Mor turned the cut gem carefully back and forth, letting its facets catch and reflect the firelight. It was not yet past midnight and Rieki had not returned from her hunting expedition into the sparse and scraggy bush of the wasteland surrounding the dragon’s former lair, so he was left to stand guard over his other companion, Cravan, who was snoring loudly from his bedroll on the far side of the camp. Unable to sleep, Mor had volunteered for the first watch. His attention focused on this single artifact recovered from the dragon’s treasure, he pondered the significance of his find.
To call the beast’s collection a hoard would have been too generous. It had consisted mostly of rusted and useless armor, weapons, goblets, cutlery, and the odd candlestick. Unlike what was told in most fables, dragons did not collect treasure; they made their nests like birds or lizards using whatever was at hand. Over the centuries, however, bones and wood turned to dust, iron rusted away to powder, and all that was left behind was the incorruptible precious metals and gems of legend. This dragon had been young and had not been in this lair long, much to the group’s disappointment. Still, the leftovers had yielded enough valuables to fill their pockets and saddlebags, with a couple of gunny sacks full of the better pieces of gear to pawn at the next blacksmith or merchant they met.
All it had cost them was the life of a farmer’s daughter. Mor felt a little bad for the girl. She hadn’t asked to be named in a prophecy or devoured by a monster, but it was what the Fates had decreed for her. If he and his companions should benefit from her demise, then who were they to question the greater powers that moved the worlds. After all, it would be a shame if the wench had died for nothing. Someone should come out ahead. That was how the universe stayed in balance.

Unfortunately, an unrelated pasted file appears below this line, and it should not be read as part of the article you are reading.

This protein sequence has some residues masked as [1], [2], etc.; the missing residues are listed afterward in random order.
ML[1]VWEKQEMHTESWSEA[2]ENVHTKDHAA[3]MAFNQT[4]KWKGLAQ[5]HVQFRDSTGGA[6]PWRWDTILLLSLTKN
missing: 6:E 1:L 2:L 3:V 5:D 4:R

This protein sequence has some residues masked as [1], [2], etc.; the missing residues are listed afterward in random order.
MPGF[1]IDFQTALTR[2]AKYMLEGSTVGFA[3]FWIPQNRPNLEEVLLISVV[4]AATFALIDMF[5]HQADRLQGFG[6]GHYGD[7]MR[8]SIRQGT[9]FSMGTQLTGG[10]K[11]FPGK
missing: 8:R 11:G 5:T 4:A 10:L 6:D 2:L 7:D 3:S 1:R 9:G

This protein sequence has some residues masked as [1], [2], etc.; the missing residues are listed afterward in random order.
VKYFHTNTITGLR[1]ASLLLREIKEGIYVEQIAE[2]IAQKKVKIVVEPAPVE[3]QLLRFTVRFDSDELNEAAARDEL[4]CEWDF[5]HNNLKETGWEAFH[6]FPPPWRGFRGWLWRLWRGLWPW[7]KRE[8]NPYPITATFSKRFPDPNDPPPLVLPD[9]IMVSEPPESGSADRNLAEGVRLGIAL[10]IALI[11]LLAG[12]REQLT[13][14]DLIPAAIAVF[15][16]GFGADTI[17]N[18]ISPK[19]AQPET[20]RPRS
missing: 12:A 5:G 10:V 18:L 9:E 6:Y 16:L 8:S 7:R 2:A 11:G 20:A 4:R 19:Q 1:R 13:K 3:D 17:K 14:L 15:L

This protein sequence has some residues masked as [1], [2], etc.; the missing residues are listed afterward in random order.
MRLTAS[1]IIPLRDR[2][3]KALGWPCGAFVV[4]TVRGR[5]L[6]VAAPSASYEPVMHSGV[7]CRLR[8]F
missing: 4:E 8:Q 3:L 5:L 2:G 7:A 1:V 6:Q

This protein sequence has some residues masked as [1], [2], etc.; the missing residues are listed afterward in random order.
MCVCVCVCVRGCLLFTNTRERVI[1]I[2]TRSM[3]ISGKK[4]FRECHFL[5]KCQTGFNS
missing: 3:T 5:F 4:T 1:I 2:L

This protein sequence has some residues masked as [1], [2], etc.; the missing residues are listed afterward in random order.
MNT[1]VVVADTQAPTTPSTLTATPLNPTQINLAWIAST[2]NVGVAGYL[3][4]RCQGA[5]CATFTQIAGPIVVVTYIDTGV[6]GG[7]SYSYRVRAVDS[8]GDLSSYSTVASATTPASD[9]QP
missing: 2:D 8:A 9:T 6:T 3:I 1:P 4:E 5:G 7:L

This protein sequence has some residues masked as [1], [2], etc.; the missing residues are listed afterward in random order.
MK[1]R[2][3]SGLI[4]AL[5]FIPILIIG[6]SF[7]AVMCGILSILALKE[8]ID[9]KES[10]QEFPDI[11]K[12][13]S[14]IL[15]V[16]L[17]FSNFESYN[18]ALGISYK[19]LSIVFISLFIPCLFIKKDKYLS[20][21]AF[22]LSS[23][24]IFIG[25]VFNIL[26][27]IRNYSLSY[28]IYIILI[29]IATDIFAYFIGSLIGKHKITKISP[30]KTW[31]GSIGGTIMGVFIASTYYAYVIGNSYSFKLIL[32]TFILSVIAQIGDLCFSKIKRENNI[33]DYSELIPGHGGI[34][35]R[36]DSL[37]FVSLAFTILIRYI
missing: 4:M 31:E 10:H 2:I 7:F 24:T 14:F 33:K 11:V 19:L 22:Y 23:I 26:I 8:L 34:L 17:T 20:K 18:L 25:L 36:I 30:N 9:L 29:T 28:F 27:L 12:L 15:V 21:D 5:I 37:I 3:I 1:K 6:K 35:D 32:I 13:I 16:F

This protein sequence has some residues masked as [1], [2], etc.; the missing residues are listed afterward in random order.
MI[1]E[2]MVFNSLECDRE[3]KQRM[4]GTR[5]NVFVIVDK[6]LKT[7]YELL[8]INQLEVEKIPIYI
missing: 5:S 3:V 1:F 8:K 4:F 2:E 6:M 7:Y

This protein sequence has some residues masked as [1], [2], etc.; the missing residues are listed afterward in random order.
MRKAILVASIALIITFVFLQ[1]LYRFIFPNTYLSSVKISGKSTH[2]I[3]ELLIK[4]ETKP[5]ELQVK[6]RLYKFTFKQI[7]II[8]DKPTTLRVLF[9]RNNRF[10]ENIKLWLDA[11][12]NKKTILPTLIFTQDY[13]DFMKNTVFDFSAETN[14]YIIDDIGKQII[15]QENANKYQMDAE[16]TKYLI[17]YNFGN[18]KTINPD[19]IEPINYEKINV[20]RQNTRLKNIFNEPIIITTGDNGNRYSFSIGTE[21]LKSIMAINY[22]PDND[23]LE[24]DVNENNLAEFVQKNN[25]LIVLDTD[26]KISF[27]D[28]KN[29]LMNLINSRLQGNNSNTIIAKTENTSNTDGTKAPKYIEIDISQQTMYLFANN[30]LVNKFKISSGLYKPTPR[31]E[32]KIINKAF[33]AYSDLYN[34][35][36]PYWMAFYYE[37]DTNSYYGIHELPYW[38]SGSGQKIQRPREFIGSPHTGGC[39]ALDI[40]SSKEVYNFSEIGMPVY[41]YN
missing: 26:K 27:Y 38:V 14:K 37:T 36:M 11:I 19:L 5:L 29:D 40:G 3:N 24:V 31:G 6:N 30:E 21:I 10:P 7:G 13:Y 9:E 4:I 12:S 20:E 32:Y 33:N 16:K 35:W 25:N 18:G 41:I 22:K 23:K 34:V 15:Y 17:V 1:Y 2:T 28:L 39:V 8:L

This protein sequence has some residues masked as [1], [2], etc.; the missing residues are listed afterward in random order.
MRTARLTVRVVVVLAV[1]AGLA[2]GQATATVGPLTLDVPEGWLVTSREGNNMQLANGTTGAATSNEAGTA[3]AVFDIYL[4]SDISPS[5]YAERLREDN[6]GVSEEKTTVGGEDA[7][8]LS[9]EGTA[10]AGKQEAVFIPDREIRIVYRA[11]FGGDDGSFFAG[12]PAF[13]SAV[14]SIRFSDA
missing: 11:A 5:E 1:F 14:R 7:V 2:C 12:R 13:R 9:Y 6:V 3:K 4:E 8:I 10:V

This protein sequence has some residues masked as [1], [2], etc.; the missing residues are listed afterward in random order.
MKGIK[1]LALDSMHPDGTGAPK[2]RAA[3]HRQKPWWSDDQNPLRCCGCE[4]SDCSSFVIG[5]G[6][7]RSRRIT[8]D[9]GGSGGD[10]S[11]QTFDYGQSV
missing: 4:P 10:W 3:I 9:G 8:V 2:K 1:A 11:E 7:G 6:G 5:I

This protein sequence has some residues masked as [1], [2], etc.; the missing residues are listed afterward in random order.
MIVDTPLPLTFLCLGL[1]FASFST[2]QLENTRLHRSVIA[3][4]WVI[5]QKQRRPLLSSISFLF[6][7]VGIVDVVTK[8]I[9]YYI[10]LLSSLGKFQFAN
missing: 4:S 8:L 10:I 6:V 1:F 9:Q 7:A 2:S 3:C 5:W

His thoughts brought him back to the stone in his hand. Throbbing like a heartbeat, its power had called to him from the piles of debris. It was a relic of unspeakable power. He would have given his entire share of the treasure just to look at the stone. Indeed, he would have sold his companions into slavery to Alathanii pirates just to know it existed. Mor had expected it to weigh as much as a mountain when he had first reached down to pick it from the eye socket of a human skull, but it was light as though it were carved from bone.
The strange object was unlike anything he had ever saw. He twisted it to look at the strange runes inscribed on each of its twenty triangular faces. He couldn’t read them, and that worried him. He knew the something of all the languages written in the Seventeen Kingdoms as well as the basics of all the schools of magic. Even if he could not read the runes, he should at least be able to place them to a particular group, but these marking were completely unfamiliar.
A shadow passed by and snatched the stone from his hand. He yelped in surprise and leaned on his staff as he hurried to stand. He collapsed to the ground, landing face first as the shadow swept the support out from under him.
“What do we have here?” said a sweet elven voice. “Have you been holding out on us?”
“Of course not. Our deal was I get first claim on anything magical that’s not a weapon.”
“That goes for scrolls and staffs and such,” said Rieki. “This looks more like a gem to me.”
“And I saw you stuff that tiara down your bodice, you hypocrite. Now, give that back to me before you hurt yourself.”